(Montreal) The favorable context in the defense and civil aviation sector gives CAE management confidence to achieve its 2025 targets. However, analysts would have liked to have more details from the pilots as to the steps required to arrive at their destination.

Analysts asked several questions about how the Montreal-based company plans to hit its 2025 targets during a conference call on Wednesday to discuss fourth-quarter results.

CAE aims to grow its earnings per share at a rate of 25% over three years (from fiscal year 2022 to 2025). The management reiterated this objective which would require an improvement in the profitability of the defense sector in the coming quarters.

The defense sector is entering a bullish cycle as geopolitical tensions rise, the company believes. Its president and CEO, Marc Parent, also pointed out that the division’s order-to-sales ratio is 1.10, which can be interpreted as an indicator of future growth. “There is no doubt that we are going to have strong growth in the defense sector in the next year”, assures the leader.

He also explained that the weight of “a very small number of less profitable contracts” should decrease in the next 12 months. “There are programs, which we signed on a few years ago, that have low margins. It will dissipate within the next 12 months, but I can’t be more specific on the exact timing. »

Mr. Parent’s responses did not answer questions from an analyst who participated in the conference call. “I understand why you can’t give all the details,” concedes the analyst. At the same time, this resistance to giving us more detailed information leaves us all confused, in my opinion, about what is happening and when things will be better. »

CAE cannot provide all the details requested by analysts due to the secrecy surrounding defense contracts, Parent said in an interview after the call. “When we’re asked how much capital we’re going to deploy on certain defense contracts, yes that’s part of the trade secrets. We cannot be transparent in that sense at the moment. »

The lack of clarification weighed on CAE’s action. The stock was down $2.15, or 7.19%, at $27.76 at the close of trading on the Toronto Stock Exchange.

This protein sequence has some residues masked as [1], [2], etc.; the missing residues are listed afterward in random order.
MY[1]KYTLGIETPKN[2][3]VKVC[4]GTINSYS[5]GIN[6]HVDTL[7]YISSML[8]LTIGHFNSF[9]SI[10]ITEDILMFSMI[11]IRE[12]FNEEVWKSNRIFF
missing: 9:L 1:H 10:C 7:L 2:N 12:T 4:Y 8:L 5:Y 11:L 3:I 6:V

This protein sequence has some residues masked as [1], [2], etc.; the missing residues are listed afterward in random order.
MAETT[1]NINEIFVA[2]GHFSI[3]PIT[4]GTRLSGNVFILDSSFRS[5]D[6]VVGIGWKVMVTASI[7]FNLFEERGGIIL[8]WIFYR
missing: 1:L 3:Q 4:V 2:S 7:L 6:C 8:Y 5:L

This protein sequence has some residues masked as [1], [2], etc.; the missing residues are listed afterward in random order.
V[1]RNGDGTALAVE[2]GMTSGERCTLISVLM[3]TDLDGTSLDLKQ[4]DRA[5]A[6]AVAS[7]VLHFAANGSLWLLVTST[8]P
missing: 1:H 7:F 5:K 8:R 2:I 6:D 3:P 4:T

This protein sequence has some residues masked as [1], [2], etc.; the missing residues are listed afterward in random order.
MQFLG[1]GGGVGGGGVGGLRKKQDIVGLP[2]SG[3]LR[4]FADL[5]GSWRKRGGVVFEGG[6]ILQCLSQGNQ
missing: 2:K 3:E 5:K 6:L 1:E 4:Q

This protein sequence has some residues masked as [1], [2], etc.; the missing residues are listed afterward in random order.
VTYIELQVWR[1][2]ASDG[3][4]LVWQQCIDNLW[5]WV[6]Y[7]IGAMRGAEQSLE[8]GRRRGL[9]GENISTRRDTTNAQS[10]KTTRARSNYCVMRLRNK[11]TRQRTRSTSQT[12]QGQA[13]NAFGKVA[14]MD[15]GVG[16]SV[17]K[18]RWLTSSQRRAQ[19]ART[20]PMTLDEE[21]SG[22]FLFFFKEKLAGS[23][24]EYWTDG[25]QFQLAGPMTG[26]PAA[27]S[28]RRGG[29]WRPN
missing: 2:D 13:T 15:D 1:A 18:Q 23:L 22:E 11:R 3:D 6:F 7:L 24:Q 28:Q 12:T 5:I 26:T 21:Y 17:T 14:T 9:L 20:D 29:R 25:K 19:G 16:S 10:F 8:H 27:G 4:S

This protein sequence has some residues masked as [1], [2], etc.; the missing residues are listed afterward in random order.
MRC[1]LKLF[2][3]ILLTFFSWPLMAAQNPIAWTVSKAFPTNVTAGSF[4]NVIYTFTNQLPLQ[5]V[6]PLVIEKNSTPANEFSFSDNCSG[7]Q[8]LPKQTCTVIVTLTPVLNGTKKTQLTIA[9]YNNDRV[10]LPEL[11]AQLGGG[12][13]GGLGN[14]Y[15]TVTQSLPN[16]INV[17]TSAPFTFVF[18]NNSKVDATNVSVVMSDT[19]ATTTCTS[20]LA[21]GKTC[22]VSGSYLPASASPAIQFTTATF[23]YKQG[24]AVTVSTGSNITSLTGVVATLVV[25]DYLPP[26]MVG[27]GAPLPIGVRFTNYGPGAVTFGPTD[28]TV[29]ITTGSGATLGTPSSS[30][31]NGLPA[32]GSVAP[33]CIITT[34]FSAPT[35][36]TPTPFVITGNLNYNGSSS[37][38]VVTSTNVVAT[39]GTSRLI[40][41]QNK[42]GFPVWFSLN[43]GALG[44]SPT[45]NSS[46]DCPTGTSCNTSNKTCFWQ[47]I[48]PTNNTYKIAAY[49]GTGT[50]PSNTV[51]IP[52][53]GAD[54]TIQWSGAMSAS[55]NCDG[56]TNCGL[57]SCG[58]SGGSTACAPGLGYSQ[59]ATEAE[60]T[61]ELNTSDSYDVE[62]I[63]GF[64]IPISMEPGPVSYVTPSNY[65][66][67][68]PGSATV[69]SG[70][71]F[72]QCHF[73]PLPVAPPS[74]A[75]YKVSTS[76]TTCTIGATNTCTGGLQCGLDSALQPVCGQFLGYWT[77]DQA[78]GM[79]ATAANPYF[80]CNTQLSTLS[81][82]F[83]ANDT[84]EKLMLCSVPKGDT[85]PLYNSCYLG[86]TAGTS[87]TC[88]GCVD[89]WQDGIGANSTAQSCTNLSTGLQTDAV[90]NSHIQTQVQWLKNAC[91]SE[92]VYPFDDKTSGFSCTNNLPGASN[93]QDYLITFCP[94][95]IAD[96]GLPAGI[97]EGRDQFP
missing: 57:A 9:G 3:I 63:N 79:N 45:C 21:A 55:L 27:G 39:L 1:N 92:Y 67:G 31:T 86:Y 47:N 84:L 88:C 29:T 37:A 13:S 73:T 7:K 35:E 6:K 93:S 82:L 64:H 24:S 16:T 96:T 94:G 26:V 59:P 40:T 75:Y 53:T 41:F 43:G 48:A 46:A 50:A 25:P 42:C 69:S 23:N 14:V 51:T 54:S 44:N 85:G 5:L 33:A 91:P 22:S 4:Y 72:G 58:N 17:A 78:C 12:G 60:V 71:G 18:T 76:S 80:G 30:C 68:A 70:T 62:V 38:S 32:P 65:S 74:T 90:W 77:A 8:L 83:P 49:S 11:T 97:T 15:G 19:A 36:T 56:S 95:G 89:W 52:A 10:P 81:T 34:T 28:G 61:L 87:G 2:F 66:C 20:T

Earlier in the day, analyst Tim James of TD Securities saw the confirmation of the 2025 targets rather favourably. “It should allow investors to focus on the strong favorable currents, cyclical and structural. »

The past year has been difficult for the defense division due to supply chain disruptions and labor shortages. Defense segment margins were 5.7% in the fourth quarter, compared to 7.8% in the same period last year.

Last summer, CAE recorded a charge of $28.9 million related to two separate military programs in the United States. Quarterly results showed that these headwinds have since subsided and the improvement continues, CAE said.

Despite questioning the forecast, CAE reported slightly better-than-expected results in the fourth quarter of its fiscal 2023 ended March 31.

The company reported net profit of 98.4 million in the fourth quarter, up 79% from 55.1 million in the same period last year. Adjusted diluted earnings per share is 35 cents. Revenues, for their part, increased by 32% to 1.26 billion.

Prior to the earnings release, analysts had expected earnings per share of 34 cents and revenue of $1.2 billion, according to data firm Refinitiv.

RBC Capital Markets analyst James McGarragle views the results favorably and says he’s “impressed” with the strength of the civil division. “The defense sector is showing strong revenue and backlog growth, but our focus remains on management’s ability to improve margins. »